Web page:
Originally, a doublet was the under jacket of the Franconian armored riders , which was worn for padding under the armor. The doublet found its way into civilian clothing in the 13th and 14th centuries; Until about 1500 an overcoat was always worn over it.
Around 1500 the doublet became independent as a garment in the course of Spanish fashion . The aristocratic man wore melon trousers stuffed with tow , bran or horsehair , which - only thigh- length - encircled the legs in a spherical shape. The common man wore unstuffed, barely knee-length trousers made of wool.
An upper garment in the manner of a doublet worn around the 15th century is called a gippe .
Until the invention of the long-sleeved vest in the 17th century, the doublet was used as a men's outer garment. In the baroque era it was then replaced by the vest.
- Karl Köhler: A history of costume. Edited and augmented by Emma von Sichart. Courier Dover Publications, New York NY 1963, ISBN 0-486-21030-8 , p. 179.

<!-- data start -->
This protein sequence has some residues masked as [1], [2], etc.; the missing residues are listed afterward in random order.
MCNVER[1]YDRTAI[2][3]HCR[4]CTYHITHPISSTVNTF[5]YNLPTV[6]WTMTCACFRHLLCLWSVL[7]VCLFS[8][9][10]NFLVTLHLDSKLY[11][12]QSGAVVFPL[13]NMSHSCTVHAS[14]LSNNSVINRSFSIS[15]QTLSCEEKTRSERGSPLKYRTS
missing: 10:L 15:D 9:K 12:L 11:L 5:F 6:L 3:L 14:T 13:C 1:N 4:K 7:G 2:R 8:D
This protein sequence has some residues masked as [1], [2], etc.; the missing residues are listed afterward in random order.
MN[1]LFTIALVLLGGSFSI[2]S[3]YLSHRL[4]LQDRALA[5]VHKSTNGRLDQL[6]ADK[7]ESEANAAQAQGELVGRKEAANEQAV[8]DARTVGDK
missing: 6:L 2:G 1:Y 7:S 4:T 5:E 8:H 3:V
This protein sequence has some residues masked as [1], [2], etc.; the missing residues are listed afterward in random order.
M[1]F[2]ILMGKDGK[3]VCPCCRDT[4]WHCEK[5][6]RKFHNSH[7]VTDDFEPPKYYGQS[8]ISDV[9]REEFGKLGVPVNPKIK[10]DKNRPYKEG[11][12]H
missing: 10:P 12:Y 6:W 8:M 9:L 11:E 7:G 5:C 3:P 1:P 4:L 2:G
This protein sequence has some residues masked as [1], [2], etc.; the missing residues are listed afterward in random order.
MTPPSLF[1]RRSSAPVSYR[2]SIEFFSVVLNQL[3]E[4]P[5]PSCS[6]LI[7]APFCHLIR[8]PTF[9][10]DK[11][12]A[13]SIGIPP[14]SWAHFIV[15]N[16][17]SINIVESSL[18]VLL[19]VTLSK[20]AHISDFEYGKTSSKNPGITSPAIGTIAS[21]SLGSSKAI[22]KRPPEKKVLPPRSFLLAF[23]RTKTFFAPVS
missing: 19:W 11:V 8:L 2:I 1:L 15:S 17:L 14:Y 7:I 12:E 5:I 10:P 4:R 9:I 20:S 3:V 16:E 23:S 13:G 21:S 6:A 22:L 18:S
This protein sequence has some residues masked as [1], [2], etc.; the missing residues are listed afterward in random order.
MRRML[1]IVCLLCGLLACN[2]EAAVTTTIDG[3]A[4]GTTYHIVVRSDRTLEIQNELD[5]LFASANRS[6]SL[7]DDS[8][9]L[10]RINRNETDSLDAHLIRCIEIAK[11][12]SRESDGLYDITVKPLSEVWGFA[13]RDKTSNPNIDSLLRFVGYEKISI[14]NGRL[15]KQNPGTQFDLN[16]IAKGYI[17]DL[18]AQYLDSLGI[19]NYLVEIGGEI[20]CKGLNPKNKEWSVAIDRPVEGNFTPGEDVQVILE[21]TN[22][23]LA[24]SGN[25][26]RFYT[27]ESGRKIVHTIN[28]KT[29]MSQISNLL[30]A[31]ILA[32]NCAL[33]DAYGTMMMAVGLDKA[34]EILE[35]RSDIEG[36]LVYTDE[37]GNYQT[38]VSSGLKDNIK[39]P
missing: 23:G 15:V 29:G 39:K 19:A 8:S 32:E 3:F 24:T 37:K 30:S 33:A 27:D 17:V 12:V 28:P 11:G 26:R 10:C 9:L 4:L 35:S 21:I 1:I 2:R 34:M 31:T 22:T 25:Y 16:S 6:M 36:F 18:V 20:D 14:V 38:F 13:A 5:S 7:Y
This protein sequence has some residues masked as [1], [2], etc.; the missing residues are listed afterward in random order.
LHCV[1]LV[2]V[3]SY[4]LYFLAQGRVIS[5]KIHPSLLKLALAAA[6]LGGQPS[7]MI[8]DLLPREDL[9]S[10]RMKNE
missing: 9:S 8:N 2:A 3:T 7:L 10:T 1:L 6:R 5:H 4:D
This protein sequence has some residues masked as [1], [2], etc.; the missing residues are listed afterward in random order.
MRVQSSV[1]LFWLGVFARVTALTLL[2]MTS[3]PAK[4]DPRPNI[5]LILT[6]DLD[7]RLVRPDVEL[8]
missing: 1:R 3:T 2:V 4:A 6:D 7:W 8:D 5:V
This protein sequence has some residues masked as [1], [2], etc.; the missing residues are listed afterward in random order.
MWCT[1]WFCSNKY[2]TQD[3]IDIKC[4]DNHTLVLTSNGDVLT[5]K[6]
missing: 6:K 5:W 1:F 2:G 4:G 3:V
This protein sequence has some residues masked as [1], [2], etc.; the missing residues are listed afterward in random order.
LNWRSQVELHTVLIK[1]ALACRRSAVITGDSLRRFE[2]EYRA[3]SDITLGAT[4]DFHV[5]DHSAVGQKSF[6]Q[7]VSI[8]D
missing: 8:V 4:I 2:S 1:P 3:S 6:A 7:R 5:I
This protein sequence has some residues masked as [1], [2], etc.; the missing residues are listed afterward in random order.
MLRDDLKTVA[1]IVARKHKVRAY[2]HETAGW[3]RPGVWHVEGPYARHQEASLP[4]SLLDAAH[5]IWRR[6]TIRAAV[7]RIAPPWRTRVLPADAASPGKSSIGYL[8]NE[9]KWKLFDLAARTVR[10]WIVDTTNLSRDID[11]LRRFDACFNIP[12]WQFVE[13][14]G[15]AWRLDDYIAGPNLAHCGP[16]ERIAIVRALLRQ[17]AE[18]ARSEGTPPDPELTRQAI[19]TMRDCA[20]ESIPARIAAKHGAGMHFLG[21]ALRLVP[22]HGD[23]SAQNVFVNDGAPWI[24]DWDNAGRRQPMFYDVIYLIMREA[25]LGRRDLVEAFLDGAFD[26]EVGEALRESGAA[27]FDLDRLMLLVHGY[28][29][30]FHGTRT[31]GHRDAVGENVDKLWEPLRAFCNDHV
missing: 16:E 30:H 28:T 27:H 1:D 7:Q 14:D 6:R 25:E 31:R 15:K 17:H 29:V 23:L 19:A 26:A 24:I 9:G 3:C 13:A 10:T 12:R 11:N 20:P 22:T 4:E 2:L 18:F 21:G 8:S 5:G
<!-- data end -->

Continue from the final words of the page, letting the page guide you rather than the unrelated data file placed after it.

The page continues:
- Wolfgang Seidenspinner: The Myth of Opposite Society. Explorations in the subculture of the Jauner (= international university publications. Vol. 279). Waxmann Verlag, Münster et al. 1998, ISBN 3-89325-640-7 (also: Bayreuth, Univ., Habil.-Schr., 1996).
- Wolfgang Schneider: Folk culture and everyday life. In: Ulrich Wagner (Hrsg.): History of the city of Würzburg. 4 volumes, Volume I-III / 2, Theiss, Stuttgart 2001–2007, Volume 1 (2001): From the beginnings to the outbreak of the Peasants' War. ISBN 3-8062-1465-4 , pp. 491–514 and 661–665, here: p. 511.